Dutch designer Maarten Baas was born in Arnsberg, Germany, in 1978 but moved to The Netherlands in 1979, where he grew up. Upon graduating from high school in 1995 he began his studies at the prestigious Design Academy Eindhoven. Baas designed the candleholder Knuckle, which was taken into production by Pols' Potten, while he was still studying. In 2000 he studied for several months at the Politecnico di Milano, in Milan.In June 2002 he graduated from the Design Academy Eindhoven with two concepts. One of them being the now famous and widely recognised Smoke series, for which Baas charred furniture and treated the torched skeletons with a coating, that turned them into useable pieces of furniture again. As an iconic collection of modern design, Smoke has been taken into several permanent collections of museums including the Victoria & Albert Museum, Groninger Museum and Montreal Museum of Fine Arts.In 2005 Baas began collaborating with Bas den Herder, who is now responsible for the production and development of almost all of Baas's designs. The founding of studio Baas & Den Herder made it possible to further work out Maarten's unique, handmade pieces and to produce them on a larger scale. This new collaboration also allows Baas to take on even more ambitious projects for hotels, restaurants, galleries, museums and private commissioners from all over the world.Since then, Baas has started working with other labels including Moooi, Skitsch and Established & Sons. Private commissioners include Adam Lindemann, Brad Pitt, Fabio Novembre, Ian Schrager, Li Edelkoort, Michael Ovitz and John McEnroe. Collaborations include companies such as Morgane Hotel Group and Dom Ruinart, galleries such as Galleria Rossana Orlandi (Milan), Cibone (Tokyo) and Moss (NY), and many museums.At the end of 2009, Baas was the youngest designer ever to be recognised as Designer of the Year during Design Miami.Baas lives and works on a farm in the countryside near Hertogenbosch.
Q : When did you realize you wanted to be a designer?A : When I was 14/15 years old, I went with my father to a friend of ours, who was studying architecture. For an assignment of his university he just designed a chair. I saw that and said to my father that furniture design could be something for me as well. It just felt right, and my father agreed to that.Q : How would you define your design style?A : I wouldn’t lock myself in a definition.
Q : What would you do if you were not a designer/artist?A : I think it would be something else creatively. If I would have the right talents I would like to be a musician, an actor, a film maker or a photographer. If it wouldn’t be in the artistic discipline, it would probably be something like a cook or so. Not because I can cook (I can’t), but just because I think it would be a nice and grateful job to do. I actually sometimes try to design like how a cook makes a meal.
Q : Where do you draw your ideas/inspiration from?A : From anything. Inspiration is not something like a take-away shop. It’s always anywhere and gets to you from all directions.Q : Who do you consult about works?A : My girlfriend is the main judge. And also Bas den Herder (my companion in the studio).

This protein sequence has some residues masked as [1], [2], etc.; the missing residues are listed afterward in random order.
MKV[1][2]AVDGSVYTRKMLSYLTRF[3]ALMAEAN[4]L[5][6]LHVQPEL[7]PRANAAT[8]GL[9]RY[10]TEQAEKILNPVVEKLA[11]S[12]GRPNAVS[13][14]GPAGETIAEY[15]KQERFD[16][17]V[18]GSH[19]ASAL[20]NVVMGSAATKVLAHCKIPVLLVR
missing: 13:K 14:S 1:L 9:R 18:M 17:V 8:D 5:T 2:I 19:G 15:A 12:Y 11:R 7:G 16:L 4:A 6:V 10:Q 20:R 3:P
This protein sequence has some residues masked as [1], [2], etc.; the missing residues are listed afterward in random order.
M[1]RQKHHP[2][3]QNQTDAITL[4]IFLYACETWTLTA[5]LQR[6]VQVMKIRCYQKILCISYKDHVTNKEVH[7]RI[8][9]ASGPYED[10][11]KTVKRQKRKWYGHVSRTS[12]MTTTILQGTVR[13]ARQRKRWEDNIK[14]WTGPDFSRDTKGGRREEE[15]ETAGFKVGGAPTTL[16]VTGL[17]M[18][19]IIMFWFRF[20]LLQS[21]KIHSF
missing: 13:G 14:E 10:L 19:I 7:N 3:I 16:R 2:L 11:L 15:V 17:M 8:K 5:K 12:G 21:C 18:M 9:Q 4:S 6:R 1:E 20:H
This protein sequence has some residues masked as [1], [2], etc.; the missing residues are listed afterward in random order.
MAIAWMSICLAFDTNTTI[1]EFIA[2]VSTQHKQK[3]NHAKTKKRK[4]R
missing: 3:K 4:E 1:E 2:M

Q : Which of your projects do you consider a success?A : Clay furniture is in most ways a success. Personally and in a design way it was a key-collection for what I wanted to do as a designer.
Q : Which of your projects do you consider a failure?A : There are a few of them, and obviously you don’t know the products which became a real failure. There are a couple of projects which went wrong and which are still pretty much published. I’m not ashamed to tell about them, but not in a written interview.
Q : What is the first design work you can recall?A : As a child my mother let me create a lot as well, but that was more “graphic design”… The first produced piece was the Knuckle candle holder, when I was still a student. But the first designs for myself were made when I was 15/ 16 years old. I was always making my own furniture, modifying my bicycle, my guitar and changing my room.Q : To what extent do you believe that design should be functional?A : That depends on the project, on the designer, on the brief, on the requirements, on the dreams and on anything else. I approach design as a very wide platform on which a lot can happen. If that doesn’t stroke with the definition of “design”, than I prefer to change the definition or find another word, rather than changing my work in order to fit the definition.Q : Name a colleague you admire.A : PesceQ : What have you learnt about design yourself?A : The closer you will be by yourself, the more it attracts the people and circumstances which belong by yourself as well.
Q : With which personality from the past would you like to have coffee?A : There’s not somebody you would know, not a “famous” person with who I’d like to have a coffee, because those people are good to inspire big groups, but I wouldn’t be that interested in a personal meeting. So I would mention someone “small”, like an old friend or a family member.
Q : Which materials interest/fascinate you most?A : Nothing in particular. The material is not my starting point, but just a means to an end. The material should make what I need, but shouldn’t dictate the end result. That’s why I work in many materials.
Q : What advice would you give a designer at the start of his career / What advice would you have liked to receive at the start of your career?A : Make what you think is necessary to make, and do it as good as you can. Don’t be afraid to fail because a failure that came from your heart is better than a success that came from fear.
Q : What are your future projects?A : We’ll see...